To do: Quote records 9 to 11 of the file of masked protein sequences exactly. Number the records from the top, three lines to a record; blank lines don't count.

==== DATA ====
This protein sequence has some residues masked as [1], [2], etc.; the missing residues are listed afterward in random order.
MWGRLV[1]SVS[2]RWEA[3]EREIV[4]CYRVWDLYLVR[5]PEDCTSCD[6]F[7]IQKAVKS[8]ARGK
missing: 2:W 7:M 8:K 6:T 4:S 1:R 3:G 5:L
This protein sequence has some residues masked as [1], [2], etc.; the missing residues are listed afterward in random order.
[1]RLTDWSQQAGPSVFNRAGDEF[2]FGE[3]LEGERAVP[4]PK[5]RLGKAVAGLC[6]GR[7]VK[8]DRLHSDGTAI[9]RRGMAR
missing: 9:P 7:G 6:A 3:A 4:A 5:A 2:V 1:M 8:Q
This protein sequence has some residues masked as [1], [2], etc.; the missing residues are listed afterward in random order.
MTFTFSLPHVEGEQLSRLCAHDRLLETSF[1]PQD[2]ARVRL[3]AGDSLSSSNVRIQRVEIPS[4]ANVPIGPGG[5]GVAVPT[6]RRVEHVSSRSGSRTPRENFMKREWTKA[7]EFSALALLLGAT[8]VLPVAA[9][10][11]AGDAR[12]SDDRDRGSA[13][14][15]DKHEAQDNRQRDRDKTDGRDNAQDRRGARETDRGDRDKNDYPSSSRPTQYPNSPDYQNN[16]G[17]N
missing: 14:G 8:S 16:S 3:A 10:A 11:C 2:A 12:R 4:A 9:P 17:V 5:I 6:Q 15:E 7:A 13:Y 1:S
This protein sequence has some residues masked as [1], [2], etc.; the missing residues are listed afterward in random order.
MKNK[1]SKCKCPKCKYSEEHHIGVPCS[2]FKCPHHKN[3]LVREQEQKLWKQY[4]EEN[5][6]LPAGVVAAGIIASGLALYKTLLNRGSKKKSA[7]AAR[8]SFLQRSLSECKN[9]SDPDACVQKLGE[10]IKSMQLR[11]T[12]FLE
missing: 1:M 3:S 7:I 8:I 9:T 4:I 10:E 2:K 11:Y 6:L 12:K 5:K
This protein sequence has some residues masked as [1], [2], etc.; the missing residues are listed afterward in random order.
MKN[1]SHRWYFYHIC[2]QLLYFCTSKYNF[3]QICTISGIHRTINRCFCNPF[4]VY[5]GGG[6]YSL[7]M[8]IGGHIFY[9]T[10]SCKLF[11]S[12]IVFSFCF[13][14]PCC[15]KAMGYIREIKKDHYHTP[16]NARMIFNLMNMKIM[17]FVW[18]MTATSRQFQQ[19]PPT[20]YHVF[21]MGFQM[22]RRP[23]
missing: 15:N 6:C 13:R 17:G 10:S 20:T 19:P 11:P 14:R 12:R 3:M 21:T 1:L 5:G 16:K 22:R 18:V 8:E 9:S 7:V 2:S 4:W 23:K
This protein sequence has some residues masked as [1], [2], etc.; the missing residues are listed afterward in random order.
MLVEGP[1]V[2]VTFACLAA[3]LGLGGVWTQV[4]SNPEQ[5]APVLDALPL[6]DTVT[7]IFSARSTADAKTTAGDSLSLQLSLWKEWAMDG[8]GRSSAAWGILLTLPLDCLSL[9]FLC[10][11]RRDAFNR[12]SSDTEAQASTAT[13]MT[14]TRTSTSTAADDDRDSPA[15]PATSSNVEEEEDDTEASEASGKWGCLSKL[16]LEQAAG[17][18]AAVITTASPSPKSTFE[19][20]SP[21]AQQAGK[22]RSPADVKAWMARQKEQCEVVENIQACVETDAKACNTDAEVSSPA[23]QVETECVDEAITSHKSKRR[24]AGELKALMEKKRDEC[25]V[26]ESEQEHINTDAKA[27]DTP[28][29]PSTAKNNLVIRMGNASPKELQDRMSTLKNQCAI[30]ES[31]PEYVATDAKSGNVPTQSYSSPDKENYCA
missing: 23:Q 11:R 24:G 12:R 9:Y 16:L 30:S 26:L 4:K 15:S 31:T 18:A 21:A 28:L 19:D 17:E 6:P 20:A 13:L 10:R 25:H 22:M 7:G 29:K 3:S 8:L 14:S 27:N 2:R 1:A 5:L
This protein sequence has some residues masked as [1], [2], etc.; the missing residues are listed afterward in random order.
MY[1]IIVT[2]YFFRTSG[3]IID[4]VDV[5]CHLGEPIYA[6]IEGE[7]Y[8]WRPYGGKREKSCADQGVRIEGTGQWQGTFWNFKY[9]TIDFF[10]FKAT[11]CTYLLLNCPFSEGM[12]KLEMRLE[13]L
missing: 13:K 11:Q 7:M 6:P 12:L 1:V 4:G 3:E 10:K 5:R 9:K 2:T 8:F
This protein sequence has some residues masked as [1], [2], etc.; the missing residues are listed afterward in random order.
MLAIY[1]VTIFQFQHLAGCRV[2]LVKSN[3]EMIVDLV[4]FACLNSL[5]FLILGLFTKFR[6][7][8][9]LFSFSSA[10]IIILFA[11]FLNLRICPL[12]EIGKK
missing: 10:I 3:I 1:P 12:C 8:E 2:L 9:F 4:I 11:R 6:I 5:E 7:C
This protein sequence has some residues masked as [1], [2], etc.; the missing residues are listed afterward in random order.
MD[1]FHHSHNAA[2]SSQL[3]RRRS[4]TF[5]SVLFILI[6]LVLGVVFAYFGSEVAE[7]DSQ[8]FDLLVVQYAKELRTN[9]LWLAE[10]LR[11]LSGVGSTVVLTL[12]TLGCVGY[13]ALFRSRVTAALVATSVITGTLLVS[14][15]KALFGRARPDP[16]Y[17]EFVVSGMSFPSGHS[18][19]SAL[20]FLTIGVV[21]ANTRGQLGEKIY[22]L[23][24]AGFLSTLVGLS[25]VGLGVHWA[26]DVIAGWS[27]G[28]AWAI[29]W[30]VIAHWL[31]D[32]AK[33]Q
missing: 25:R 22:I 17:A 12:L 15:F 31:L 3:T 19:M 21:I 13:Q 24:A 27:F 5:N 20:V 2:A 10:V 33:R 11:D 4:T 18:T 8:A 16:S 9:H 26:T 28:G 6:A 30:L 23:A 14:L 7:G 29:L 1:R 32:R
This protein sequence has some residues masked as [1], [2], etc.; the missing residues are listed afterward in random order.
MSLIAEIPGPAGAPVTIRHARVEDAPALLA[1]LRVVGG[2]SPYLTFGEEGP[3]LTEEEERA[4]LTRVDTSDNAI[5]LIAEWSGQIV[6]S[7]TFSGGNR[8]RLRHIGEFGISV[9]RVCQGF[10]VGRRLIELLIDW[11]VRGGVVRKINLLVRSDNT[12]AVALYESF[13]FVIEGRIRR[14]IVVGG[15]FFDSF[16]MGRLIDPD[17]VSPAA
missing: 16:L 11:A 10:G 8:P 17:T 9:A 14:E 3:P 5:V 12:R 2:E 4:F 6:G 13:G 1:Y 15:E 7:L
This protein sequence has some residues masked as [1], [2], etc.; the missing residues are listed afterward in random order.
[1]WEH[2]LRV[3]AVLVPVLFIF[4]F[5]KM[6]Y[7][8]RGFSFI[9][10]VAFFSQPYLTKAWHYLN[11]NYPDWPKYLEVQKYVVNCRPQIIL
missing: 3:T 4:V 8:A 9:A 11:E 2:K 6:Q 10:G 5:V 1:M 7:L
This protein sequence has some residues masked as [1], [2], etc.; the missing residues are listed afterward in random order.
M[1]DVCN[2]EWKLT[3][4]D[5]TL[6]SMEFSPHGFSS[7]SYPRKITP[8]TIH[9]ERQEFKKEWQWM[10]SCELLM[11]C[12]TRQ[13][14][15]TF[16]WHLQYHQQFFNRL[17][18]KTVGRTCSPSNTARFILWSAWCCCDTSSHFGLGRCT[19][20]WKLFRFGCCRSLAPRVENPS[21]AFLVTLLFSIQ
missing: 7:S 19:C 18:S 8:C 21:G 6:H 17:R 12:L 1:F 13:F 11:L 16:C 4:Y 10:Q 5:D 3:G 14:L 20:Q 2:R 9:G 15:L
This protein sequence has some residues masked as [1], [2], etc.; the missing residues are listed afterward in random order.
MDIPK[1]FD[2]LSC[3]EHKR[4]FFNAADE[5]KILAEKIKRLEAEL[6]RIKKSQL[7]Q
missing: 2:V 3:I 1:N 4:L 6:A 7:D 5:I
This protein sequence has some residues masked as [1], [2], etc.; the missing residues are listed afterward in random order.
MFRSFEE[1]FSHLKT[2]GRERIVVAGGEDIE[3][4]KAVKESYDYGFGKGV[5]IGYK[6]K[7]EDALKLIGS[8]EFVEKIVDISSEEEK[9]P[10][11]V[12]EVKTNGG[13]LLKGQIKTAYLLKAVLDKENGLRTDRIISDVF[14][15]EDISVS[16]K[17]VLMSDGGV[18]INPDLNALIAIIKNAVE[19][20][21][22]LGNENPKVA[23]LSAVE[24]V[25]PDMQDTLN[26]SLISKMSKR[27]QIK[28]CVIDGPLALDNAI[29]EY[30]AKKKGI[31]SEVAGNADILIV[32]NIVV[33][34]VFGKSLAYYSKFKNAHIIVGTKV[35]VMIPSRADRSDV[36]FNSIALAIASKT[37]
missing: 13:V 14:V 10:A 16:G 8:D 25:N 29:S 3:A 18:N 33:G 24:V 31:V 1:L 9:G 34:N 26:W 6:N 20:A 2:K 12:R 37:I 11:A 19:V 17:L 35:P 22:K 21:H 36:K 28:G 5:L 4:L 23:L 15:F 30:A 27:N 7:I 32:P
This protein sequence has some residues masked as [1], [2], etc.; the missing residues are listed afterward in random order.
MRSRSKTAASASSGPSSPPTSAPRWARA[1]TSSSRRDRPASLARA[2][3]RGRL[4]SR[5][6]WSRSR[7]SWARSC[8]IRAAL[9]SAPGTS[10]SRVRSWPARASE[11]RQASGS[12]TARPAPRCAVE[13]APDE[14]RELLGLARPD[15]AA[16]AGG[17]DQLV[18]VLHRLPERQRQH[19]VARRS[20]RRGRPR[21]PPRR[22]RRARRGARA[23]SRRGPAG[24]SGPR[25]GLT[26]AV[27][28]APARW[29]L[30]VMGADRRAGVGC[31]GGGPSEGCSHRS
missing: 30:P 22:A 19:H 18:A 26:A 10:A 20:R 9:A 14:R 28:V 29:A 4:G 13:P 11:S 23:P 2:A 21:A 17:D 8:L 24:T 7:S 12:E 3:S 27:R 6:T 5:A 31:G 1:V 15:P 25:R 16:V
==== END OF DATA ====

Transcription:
This protein sequence has some residues masked as [1], [2], etc.; the missing residues are listed afterward in random order.
MD[1]FHHSHNAA[2]SSQL[3]RRRS[4]TF[5]SVLFILI[6]LVLGVVFAYFGSEVAE[7]DSQ[8]FDLLVVQYAKELRTN[9]LWLAE[10]LR[11]LSGVGSTVVLTL[12]TLGCVGY[13]ALFRSRVTAALVATSVITGTLLVS[14][15]KALFGRARPDP[16]Y[17]EFVVSGMSFPSGHS[18][19]SAL[20]FLTIGVV[21]ANTRGQLGEKIY[22]L[23][24]AGFLSTLVGLS[25]VGLGVHWA[26]DVIAGWS[27]G[28]AWAI[29]W[30]VIAHWL[31]D[32]AK[33]Q
missing: 25:R 22:I 17:A 12:L 15:F 31:L 3:T 19:M 21:I 13:Q 24:A 27:F 5:N 20:V 2:A 10:V 33:R 11:D 4:T 18:T 8:A 16:S 9:H 26:T 28:G 6:A 30:L 23:A 14:L 7:G 29:L 1:R 32:R
This protein sequence has some residues masked as [1], [2], etc.; the missing residues are listed afterward in random order.
MSLIAEIPGPAGAPVTIRHARVEDAPALLA[1]LRVVGG[2]SPYLTFGEEGP[3]LTEEEERA[4]LTRVDTSDNAI[5]LIAEWSGQIV[6]S[7]TFSGGNR[8]RLRHIGEFGISV[9]RVCQGF[10]VGRRLIELLIDW[11]VRGGVVRKINLLVRSDNT[12]AVALYESF[13]FVIEGRIRR[14]IVVGG[15]FFDSF[16]MGRLIDPD[17]VSPAA
missing: 16:L 11:A 10:G 8:P 17:T 9:A 14:E 3:P 5:V 12:R 2:E 4:F 6:G 13:G 1:Y 15:E 7:L
This protein sequence has some residues masked as [1], [2], etc.; the missing residues are listed afterward in random order.
[1]WEH[2]LRV[3]AVLVPVLFIF[4]F[5]KM[6]Y[7][8]RGFSFI[9][10]VAFFSQPYLTKAWHYLN[11]NYPDWPKYLEVQKYVVNCRPQIIL
missing: 3:T 4:V 8:A 9:A 11:E 2:K 6:Q 10:G 5:V 1:M 7:L